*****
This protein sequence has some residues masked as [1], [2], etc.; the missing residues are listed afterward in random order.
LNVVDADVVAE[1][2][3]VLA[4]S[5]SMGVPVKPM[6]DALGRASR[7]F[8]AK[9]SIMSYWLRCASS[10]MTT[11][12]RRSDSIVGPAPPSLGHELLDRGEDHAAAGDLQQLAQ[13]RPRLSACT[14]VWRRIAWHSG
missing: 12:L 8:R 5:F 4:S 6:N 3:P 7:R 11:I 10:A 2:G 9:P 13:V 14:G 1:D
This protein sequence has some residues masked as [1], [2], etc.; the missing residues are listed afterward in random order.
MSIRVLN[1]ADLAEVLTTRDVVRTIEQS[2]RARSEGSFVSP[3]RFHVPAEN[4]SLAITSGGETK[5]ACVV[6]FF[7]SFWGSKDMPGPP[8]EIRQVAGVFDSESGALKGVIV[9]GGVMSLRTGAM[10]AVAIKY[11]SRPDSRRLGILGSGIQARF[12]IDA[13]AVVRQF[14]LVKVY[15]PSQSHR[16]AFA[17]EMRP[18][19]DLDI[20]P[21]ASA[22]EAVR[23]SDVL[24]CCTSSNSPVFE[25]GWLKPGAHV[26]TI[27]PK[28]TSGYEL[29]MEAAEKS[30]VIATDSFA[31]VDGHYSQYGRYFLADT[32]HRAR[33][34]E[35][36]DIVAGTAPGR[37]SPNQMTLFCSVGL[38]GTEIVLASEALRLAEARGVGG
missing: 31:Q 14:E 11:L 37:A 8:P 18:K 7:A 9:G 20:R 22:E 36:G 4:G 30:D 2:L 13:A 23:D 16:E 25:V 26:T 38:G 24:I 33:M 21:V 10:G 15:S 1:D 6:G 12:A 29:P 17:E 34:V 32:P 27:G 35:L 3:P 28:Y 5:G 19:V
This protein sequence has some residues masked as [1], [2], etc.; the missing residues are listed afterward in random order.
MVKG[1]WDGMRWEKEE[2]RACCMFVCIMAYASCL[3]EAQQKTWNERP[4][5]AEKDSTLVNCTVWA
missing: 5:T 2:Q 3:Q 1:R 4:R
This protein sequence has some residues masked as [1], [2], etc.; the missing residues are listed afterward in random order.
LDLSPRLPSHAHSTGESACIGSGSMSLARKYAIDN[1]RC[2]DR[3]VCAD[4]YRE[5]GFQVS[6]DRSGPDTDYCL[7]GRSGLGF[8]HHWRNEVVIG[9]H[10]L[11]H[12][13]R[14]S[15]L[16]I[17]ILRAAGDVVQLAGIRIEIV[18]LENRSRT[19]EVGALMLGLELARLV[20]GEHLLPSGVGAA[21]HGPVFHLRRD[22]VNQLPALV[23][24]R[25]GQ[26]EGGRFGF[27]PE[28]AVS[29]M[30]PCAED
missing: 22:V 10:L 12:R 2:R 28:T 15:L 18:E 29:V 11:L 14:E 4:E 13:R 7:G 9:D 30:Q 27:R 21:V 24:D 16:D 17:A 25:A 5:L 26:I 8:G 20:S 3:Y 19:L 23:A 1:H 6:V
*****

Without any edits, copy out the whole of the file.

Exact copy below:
This protein sequence has some residues masked as [1], [2], etc.; the missing residues are listed afterward in random order.
LNVVDADVVAE[1][2][3]VLA[4]S[5]SMGVPVKPM[6]DALGRASR[7]F[8]AK[9]SIMSYWLRCASS[10]MTT[11][12]RRSDSIVGPAPPSLGHELLDRGEDHAAAGDLQQLAQ[13]RPRLSACT[14]VWRRIAWHSG
missing: 12:L 8:R 5:F 4:S 6:N 3:P 7:R 11:I 10:A 2:G 9:P 13:V 14:G 1:D
This protein sequence has some residues masked as [1], [2], etc.; the missing residues are listed afterward in random order.
MSIRVLN[1]ADLAEVLTTRDVVRTIEQS[2]RARSEGSFVSP[3]RFHVPAEN[4]SLAITSGGETK[5]ACVV[6]FF[7]SFWGSKDMPGPP[8]EIRQVAGVFDSESGALKGVIV[9]GGVMSLRTGAM[10]AVAIKY[11]SRPDSRRLGILGSGIQARF[12]IDA[13]AVVRQF[14]LVKVY[15]PSQSHR[16]AFA[17]EMRP[18][19]DLDI[20]P[21]ASA[22]EAVR[23]SDVL[24]CCTSSNSPVFE[25]GWLKPGAHV[26]TI[27]PK[28]TSGYEL[29]MEAAEKS[30]VIATDSFA[31]VDGHYSQYGRYFLADT[32]HRAR[33][34]E[35][36]DIVAGTAPGR[37]SPNQMTLFCSVGL[38]GTEIVLASEALRLAEARGVGG
missing: 31:Q 14:E 11:L 37:A 8:P 18:K 7:A 9:G 20:R 22:E 36:G 4:G 30:D 2:L 13:A 23:D 16:E 25:V 26:T 38:G 24:I 33:M 21:V 10:G 15:S 1:D 6:G 12:A 29:P 17:E 34:V 32:P 27:G 35:L 3:P 28:Y 5:G 19:V
This protein sequence has some residues masked as [1], [2], etc.; the missing residues are listed afterward in random order.
MVKG[1]WDGMRWEKEE[2]RACCMFVCIMAYASCL[3]EAQQKTWNERP[4][5]AEKDSTLVNCTVWA
missing: 5:T 2:Q 3:Q 1:R 4:R
This protein sequence has some residues masked as [1], [2], etc.; the missing residues are listed afterward in random order.
LDLSPRLPSHAHSTGESACIGSGSMSLARKYAIDN[1]RC[2]DR[3]VCAD[4]YRE[5]GFQVS[6]DRSGPDTDYCL[7]GRSGLGF[8]HHWRNEVVIG[9]H[10]L[11]H[12][13]R[14]S[15]L[16]I[17]ILRAAGDVVQLAGIRIEIV[18]LENRSRT[19]EVGALMLGLELARLV[20]GEHLLPSGVGAA[21]HGPVFHLRRD[22]VNQLPALV[23][24]R[25]GQ[26]EGGRFGF[27]PE[28]AVS[29]M[30]PCAED
missing: 22:V 10:L 12:R 2:R 28:T 15:L 18:E 29:V 11:L 14:E 4:E 13:R 7:G 9:D 30:Q 27:R 21:V 24:D 16:D 17:A 25:A 5:L 26:I 8:G 20:S 3:Y 19:L 23:A 1:H 6:V